Sitting Tennant

Friday’s Sitting Tennant (week 26, 2012) + June’s winners

Time to lock up the drinks…

Continue reading “Friday’s Sitting Tennant (week 26, 2012) + June’s winners”

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Friday’s “Netflix UK acquires Arrested Development and Damon Lindelof to develop The Leftovers” news

Film

Trailers

  • Trailer for Man With The Iron Fists, with Russell Crow, Lucy Liu, Jamie Chung and Pam Grier [NSFW]

Theatre

  • Rob Brydon and Ashley Jenson to star in Alan Ayckbourn’s A Chorus of Disapproval

Canadian TV

UK TV

US TV

New US TV shows

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Thursday’s “Ryan Reynolds is the Highlander, Outnumbered gets a 5th series and Men at Work gets a 2nd season” news

Film

Trailers

Theater

UK TV

US TV

New US TV shows

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The Weekly Play

The Wednesday Play: Cathy Come Home (1966)

Well, we’ve done a little dance around the decades to take in all manner of different genres for The Wednesday Play, but today it’s time to go hard-core for a play that’s been voted the best British drama ever: The Wednesday Play‘s Cathy Come Home, starring Ray Brooks and Carol White.

Written by Jeremy Sanford, produced by legendary producer Tony Garnett and directed by one of Britain’s finest, most important film directors, Ken Loach, Cathy Come Home is also possibly the most influential British TV play ever made, highlighting on TV for the first time the problems of the homeless in the Britain of 1966: the play was watched by 12.5m viewers, a quarter of the British population at the time, and eventually led to the formation of the charity Crisis as well as changes in the law to allow homeless fathers to stay with their wives and children in hostels.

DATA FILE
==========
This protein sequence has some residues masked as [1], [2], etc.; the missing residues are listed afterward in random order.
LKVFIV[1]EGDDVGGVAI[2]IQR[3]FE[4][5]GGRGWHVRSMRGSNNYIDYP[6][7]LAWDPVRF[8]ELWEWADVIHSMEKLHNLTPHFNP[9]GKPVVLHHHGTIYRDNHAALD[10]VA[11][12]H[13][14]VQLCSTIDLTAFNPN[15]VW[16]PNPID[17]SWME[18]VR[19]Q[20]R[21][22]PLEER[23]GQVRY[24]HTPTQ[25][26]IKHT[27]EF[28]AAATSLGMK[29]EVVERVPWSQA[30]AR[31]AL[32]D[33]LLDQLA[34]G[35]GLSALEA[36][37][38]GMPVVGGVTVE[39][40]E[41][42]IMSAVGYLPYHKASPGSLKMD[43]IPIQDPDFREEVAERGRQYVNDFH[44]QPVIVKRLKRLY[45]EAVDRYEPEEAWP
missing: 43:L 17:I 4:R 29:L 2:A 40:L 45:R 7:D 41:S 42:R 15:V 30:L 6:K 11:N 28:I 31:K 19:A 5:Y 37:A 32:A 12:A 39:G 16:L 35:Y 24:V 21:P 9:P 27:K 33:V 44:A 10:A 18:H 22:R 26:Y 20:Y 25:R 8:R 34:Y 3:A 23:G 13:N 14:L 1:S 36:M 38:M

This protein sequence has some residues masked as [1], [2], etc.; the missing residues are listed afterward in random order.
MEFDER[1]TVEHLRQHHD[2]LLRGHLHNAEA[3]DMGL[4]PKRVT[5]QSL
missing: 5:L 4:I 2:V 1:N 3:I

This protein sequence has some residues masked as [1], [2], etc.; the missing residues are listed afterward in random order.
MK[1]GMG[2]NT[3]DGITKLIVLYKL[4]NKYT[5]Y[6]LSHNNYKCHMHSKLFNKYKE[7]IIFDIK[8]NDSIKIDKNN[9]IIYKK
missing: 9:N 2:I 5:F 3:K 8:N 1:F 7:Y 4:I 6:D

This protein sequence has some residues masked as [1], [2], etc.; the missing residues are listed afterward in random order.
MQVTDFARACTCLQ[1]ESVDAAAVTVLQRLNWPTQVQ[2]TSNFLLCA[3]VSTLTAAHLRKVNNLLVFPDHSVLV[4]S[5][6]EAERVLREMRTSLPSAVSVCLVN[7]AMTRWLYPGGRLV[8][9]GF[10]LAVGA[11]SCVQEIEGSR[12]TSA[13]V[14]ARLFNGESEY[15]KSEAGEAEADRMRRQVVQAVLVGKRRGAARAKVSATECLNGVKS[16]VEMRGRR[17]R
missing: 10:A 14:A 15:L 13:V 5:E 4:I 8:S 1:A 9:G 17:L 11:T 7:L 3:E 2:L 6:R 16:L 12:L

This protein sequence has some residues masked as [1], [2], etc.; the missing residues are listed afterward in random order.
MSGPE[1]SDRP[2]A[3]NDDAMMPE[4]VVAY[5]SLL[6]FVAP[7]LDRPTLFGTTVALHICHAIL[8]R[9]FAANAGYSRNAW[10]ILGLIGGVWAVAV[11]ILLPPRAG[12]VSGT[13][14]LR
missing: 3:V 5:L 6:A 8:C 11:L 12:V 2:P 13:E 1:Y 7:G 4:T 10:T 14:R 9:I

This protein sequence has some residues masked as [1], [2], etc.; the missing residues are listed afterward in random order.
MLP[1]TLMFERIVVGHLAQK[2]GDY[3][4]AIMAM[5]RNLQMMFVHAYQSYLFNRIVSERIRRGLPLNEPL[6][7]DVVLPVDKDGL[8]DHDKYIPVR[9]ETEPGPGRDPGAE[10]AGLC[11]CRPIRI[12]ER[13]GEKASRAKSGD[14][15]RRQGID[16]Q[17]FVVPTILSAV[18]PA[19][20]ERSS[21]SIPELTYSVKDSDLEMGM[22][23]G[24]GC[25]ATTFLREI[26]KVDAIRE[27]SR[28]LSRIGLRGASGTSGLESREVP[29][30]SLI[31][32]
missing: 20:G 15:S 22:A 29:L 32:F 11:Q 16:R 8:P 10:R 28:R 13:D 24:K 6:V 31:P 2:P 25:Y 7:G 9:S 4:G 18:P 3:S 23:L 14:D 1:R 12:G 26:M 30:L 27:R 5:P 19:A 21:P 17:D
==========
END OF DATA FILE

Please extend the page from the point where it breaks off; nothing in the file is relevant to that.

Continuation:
As well as revolutionising attitudes to homelessness, the play also revolutionised British TV direction. At the time, most TV plays and dramas were shot in studios on video, with a somewhat theatrical direction. Loach instead used a documentary style, shooting everything on location on 16mm film, often with handheld cameras – although union regulations of the time forced Loach and cinematographer Tony Imi to shoot about 10 minutes of the play on video, which they telerecorded and spliced into the film as required.

So, yes, it’s important.

But without further ado, here’s the play, which you can watch in one of three ways: DVD, by giving Ken Loach films some money with the first YouTube clip after the jump, or by watching the regular YouTube version that follows it. Obviously, if you choose option three and like the play, go for options one or two afterwards to ensure that nice Mr Loach and the BBC get some money for their hard work.

Continue reading “The Wednesday Play: Cathy Come Home (1966)”